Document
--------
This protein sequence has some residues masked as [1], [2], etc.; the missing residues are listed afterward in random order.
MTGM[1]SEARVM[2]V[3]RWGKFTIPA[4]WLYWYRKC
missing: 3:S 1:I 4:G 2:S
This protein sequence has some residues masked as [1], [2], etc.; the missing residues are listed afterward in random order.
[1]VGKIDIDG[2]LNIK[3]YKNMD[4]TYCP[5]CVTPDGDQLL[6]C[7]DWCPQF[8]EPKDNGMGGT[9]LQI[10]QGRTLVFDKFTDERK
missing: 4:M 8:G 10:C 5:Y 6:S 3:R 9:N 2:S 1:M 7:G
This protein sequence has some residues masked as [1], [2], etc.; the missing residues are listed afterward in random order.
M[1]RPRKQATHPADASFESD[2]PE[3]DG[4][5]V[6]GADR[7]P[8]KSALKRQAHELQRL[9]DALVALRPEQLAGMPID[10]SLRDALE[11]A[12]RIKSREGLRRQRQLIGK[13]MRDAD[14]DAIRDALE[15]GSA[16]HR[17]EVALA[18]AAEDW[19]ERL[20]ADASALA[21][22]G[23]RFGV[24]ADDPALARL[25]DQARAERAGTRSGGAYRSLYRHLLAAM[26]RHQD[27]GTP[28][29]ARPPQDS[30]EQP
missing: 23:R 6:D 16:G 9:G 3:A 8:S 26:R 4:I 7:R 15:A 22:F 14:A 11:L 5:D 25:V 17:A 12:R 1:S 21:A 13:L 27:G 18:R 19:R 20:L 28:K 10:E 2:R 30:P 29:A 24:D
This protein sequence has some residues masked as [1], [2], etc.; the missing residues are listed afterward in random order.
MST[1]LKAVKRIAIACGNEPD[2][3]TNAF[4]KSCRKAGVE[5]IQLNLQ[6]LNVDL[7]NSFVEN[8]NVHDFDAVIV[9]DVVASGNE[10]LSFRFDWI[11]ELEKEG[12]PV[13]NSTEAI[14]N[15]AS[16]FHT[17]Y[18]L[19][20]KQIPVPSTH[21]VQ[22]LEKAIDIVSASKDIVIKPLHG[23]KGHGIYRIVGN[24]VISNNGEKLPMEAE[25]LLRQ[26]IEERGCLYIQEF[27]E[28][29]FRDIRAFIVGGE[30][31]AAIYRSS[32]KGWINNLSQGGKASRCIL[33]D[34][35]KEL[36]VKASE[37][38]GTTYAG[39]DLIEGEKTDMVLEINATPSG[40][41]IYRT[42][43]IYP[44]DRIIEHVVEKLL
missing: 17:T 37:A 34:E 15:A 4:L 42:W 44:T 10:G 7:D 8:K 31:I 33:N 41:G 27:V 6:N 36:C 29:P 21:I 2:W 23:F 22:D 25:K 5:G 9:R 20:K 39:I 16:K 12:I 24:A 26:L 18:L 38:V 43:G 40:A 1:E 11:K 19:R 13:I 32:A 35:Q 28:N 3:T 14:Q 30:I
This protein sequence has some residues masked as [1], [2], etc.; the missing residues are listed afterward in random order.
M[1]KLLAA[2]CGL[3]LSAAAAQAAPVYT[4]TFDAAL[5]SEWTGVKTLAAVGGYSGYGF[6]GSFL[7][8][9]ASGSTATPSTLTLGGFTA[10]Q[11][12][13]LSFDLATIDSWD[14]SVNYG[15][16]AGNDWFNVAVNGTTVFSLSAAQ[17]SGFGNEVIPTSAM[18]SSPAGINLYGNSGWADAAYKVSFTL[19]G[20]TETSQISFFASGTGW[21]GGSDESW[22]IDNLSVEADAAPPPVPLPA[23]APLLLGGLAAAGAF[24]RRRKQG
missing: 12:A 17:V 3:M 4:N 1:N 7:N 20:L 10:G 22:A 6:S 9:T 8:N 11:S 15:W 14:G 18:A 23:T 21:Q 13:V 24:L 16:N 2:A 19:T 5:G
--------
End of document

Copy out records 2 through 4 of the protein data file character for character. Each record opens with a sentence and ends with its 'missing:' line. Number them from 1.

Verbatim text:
This protein sequence has some residues masked as [1], [2], etc.; the missing residues are listed afterward in random order.
[1]VGKIDIDG[2]LNIK[3]YKNMD[4]TYCP[5]CVTPDGDQLL[6]C[7]DWCPQF[8]EPKDNGMGGT[9]LQI[10]QGRTLVFDKFTDERK
missing: 4:M 8:G 10:C 5:Y 6:S 3:R 9:N 2:S 1:M 7:G
This protein sequence has some residues masked as [1], [2], etc.; the missing residues are listed afterward in random order.
M[1]RPRKQATHPADASFESD[2]PE[3]DG[4][5]V[6]GADR[7]P[8]KSALKRQAHELQRL[9]DALVALRPEQLAGMPID[10]SLRDALE[11]A[12]RIKSREGLRRQRQLIGK[13]MRDAD[14]DAIRDALE[15]GSA[16]HR[17]EVALA[18]AAEDW[19]ERL[20]ADASALA[21][22]G[23]RFGV[24]ADDPALARL[25]DQARAERAGTRSGGAYRSLYRHLLAAM[26]RHQD[27]GTP[28][29]ARPPQDS[30]EQP
missing: 23:R 6:D 16:G 9:G 3:A 8:S 26:R 4:I 7:R 15:A 22:F 14:A 11:L 5:D 25:V 17:A 12:R 1:S 21:A 13:L 27:G 18:R 19:R 20:L 28:K 10:E 2:R 30:P 29:A 24:D
This protein sequence has some residues masked as [1], [2], etc.; the missing residues are listed afterward in random order.
MST[1]LKAVKRIAIACGNEPD[2][3]TNAF[4]KSCRKAGVE[5]IQLNLQ[6]LNVDL[7]NSFVEN[8]NVHDFDAVIV[9]DVVASGNE[10]LSFRFDWI[11]ELEKEG[12]PV[13]NSTEAI[14]N[15]AS[16]FHT[17]Y[18]L[19][20]KQIPVPSTH[21]VQ[22]LEKAIDIVSASKDIVIKPLHG[23]KGHGIYRIVGN[24]VISNNGEKLPMEAE[25]LLRQ[26]IEERGCLYIQEF[27]E[28][29]FRDIRAFIVGGE[30][31]AAIYRSS[32]KGWINNLSQGGKASRCIL[33]D[34][35]KEL[36]VKASE[37][38]GTTYAG[39]DLIEGEKTDMVLEINATPSG[40][41]IYRT[42][43]IYP[44]DRIIEHVVEKLL
missing: 17:T 37:A 34:E 15:A 4:L 42:W 44:T 10:G 7:D 8:K 31:I 33:N 41:G 27:V 6:N 36:C 29:P 21:I 2:W 23:F 22:D 25:K 5:G 9:R 20:K 39:I 16:K 12:I 24:A 26:L 18:L 38:V 43:G 40:A 1:E 11:K 19:R 13:I 32:A 35:Q 28:N 3:T 14:Q 30:I